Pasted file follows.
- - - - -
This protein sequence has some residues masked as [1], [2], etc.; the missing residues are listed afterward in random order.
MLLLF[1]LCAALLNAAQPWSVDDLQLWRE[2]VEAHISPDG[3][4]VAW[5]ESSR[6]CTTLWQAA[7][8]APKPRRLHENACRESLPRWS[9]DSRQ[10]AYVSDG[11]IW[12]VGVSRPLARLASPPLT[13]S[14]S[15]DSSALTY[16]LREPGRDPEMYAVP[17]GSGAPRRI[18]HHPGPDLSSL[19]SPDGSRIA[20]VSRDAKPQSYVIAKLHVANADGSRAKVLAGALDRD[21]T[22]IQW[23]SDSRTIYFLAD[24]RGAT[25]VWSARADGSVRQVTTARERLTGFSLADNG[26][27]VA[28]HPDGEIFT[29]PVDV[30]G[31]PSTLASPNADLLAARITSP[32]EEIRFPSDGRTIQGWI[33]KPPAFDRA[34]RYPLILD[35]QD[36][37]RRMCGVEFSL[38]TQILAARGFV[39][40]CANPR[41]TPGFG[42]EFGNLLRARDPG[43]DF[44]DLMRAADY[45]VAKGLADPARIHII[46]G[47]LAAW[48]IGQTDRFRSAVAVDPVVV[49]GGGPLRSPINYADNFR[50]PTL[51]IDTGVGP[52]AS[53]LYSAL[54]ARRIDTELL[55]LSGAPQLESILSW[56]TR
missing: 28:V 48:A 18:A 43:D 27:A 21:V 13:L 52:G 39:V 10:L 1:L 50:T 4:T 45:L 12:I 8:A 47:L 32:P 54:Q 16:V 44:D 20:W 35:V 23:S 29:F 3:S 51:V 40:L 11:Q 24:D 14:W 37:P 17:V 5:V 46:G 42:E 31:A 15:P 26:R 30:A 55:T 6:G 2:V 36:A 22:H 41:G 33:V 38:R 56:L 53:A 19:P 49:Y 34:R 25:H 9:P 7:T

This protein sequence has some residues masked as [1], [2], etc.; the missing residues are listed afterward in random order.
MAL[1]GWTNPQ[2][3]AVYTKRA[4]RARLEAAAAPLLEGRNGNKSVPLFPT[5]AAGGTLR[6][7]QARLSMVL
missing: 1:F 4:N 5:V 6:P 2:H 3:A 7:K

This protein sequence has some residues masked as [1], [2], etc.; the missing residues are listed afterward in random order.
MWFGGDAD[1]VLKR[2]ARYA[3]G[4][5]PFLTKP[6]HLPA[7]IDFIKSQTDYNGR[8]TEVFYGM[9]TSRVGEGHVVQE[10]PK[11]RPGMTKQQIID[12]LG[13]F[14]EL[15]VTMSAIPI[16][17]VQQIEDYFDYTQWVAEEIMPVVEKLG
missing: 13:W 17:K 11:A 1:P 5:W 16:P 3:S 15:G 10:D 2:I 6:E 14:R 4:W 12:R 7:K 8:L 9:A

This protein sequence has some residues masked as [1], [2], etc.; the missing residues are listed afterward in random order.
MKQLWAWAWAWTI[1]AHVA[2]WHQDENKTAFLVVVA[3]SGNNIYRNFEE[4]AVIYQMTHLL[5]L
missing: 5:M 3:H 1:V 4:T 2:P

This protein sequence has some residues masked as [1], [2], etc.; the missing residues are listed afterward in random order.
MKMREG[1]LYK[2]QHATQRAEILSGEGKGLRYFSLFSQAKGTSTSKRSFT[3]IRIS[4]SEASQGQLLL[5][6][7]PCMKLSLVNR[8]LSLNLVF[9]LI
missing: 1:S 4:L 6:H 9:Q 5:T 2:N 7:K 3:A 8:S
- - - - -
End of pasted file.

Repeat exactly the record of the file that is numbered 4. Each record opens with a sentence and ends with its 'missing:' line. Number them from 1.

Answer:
This protein sequence has some residues masked as [1], [2], etc.; the missing residues are listed afterward in random order.
MKQLWAWAWAWTI[1]AHVA[2]WHQDENKTAFLVVVA[3]SGNNIYRNFEE[4]AVIYQMTHLL[5]L
missing: 5:M 3:H 1:V 4:T 2:P